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Published: 11/23/2002

Buckeye buzz blitzes airwaves nationwide

BY GEORGE J. TANBER AND JAMES DREW
BLADE STAFF WRITERS
Maize-and blue coexists with scarlet-and-gray on the seventh floor of Toledo Hospital. Maize-and blue coexists with scarlet-and-gray on the seventh floor of Toledo Hospital.
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COLUMBUS - Yesterday at 11 a.m., Ohio State fans were elbow to elbow at the Buckeye Hall of Fame Caf , a few blocks from Ohio Stadium.

Though kickoff for the annual Ohio State-Michigan football game was 25 hours away, many of the fans, enjoying their favorite beverage, already were in game shape.

Scott Evans viewed the scene from the caf lobby, where a pair of sports reporters broadcast the scene live for Sporting News Radio. Never, Mr. Evans said, has he seen so much hype for the game many fans believe is the best rivalry in college football.

“We're undefeated. [And] we've got ... a shot at the national championship,” he said, ticking off two of the reasons for all the excitement.

If there is any doubt about the interest level of this 99th meeting between the 9-2, 12th-ranked Wolverines and the 12-0, No. 2-ranked Buckeyes, consider that tickets with a face value of $45 have sold for up to $500.

Kickoff is scheduled for 12:15 p.m. today, and the forecast calls for partly cloudy skies with a high temperature of 42 degrees.

Security has been beefed up to handle the 105,000 fans expected to attend the game and perhaps another 50,000 ticketless supporters partying outside the stadium.

From the minute Ohio State beat Illinois in overtime last Saturday, local sports radio call-in shows have featured nonstop Buckeye-Wolverine game chatter and this city, the country's 15th largest, adorned itself in scarlet and gray.

The excitement is not just confined to Columbus or the region.

The game will be nationally televised on ABC, which has been hyping the contest all week, and ESPN's highly-rated College GameDay TV and radio shows will air from the campus this morning.

“The buzz is nationwide,” said former Buckeye running back Keith Byars on a Columbus radio talk show Thursday night. “I was in New York City earlier this week and everyone there is talking about the game.”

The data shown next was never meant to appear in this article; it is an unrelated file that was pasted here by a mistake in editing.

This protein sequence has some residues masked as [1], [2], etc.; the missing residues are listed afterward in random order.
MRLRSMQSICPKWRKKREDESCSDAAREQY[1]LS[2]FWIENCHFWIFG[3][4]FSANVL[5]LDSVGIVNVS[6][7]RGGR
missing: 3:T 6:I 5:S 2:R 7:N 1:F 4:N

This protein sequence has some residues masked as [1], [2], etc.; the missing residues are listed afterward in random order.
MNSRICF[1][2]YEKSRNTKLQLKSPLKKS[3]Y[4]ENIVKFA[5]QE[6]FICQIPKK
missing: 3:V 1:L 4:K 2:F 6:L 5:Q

Several factors are stoking the country's interest in the game:

  • Ohio State and Michigan are two of the country's Top-10 all-time winningest programs, with national championships and Heisman trophy winners galore.

  • Media coverage of college football has increased ten-fold in the last 20 years.

  • After years of mythical national champions decided by sports writers and coaches, a national championship game between the two top-rated teams is now played every year.

    If Ohio State wins today, they will play in the Fiesta Bowl in Tempe, Ariz., on Jan. 3, giving Michigan the added incentive of spoiling the Buckeye's attempt at winning a national title.

    It is this notion that explains the other aspect of the rivalry that so fires up Buckeye and Wolverine fans: The team with the most to lose often does.

    Hardcore Michigan fans recall that from 1970-75 its Bo Schembechler-led teams were 57-0-2 going into the Ohio State game and went 1-4-1 against teams led by Woody Hayes, ruining several otherwise stellar Wolverine seasons.

    More recently, Michigan has dominated the Buckeyes. Three times in the last 10 years - 1993, 1995, and 1996 - the Wolverines have spoiled potential national championships for the Buckeyes. Former Buckeye Coach John Cooper won 70 percent of his games, but went 2-10-1 against Michigan from 1988 to 2000 and lost his job.

    Current Coach Jim Tressel promised a victory over Michigan upon his hiring and delivered last year on the road for the Buckeye's first win at Ann Arbor since 1987.

    Still, the recent disappointments remain fresh in the minds of most Buckeye fans, who view today's game as an opportunity to once and for all exorcise the demons from the recent past.

    “We've had our hearts broken by Michigan, but this year will be different,” said Jeff Balmer while having lunch at the Hall of Fame.

    Joining him was Sylvania native and Columbus resident Eric Sharfman who, taking a break from his cheeseburger, shouted “IO” after a nearby fan screamed “OH.” To understand the irony of his outburst, Mr. Sharfman said, you have to know that he came to OSU in 1992 as a serious Michigan fan but converted to the Buckeyes after his freshman year.

    His father, Merv Sharfman, a Toledo lawyer, was so dismayed he responded the only way a hardcore Wolverine fan would - son or not. “I would never write the check to Ohio State; my wife had to write it,” he said in a phone interview yesterday.

    Although many Buckeye supporters like to boast they are more rabid than their Wolverine counterparts, Mr. Evans, who paid $200 for his end zone seat, doesn't believe it.

    “I think Michigan fans try hard to fake it,” he said. “[But] it's the real deal for them too. Don't let them tell you otherwise. [For them] this game is the difference between the Outback Bowl, the Citrus Bowl, and the Humanitarian Bowl.”

    Still, Buckeye fans say it's hard to imagine a tradition at Ann Arbor like the one that took place at OSU's Mirror Lake Thursday night, where thousands of students turned up for the annual Good Luck, Beat Michigan swim.

    “It was pretty cool and intense to see that many people around, jumping into the ice cold water,” said Will Bates, a freshman from Toledo who opted not to swim.

    Mr. Bates said students are selling their game tickets for hundreds of dollars, but he is not among them. He'll attend the GameDay TV show before heading to the student section in the south stands.

    “This is why I came to Ohio State,” he said.



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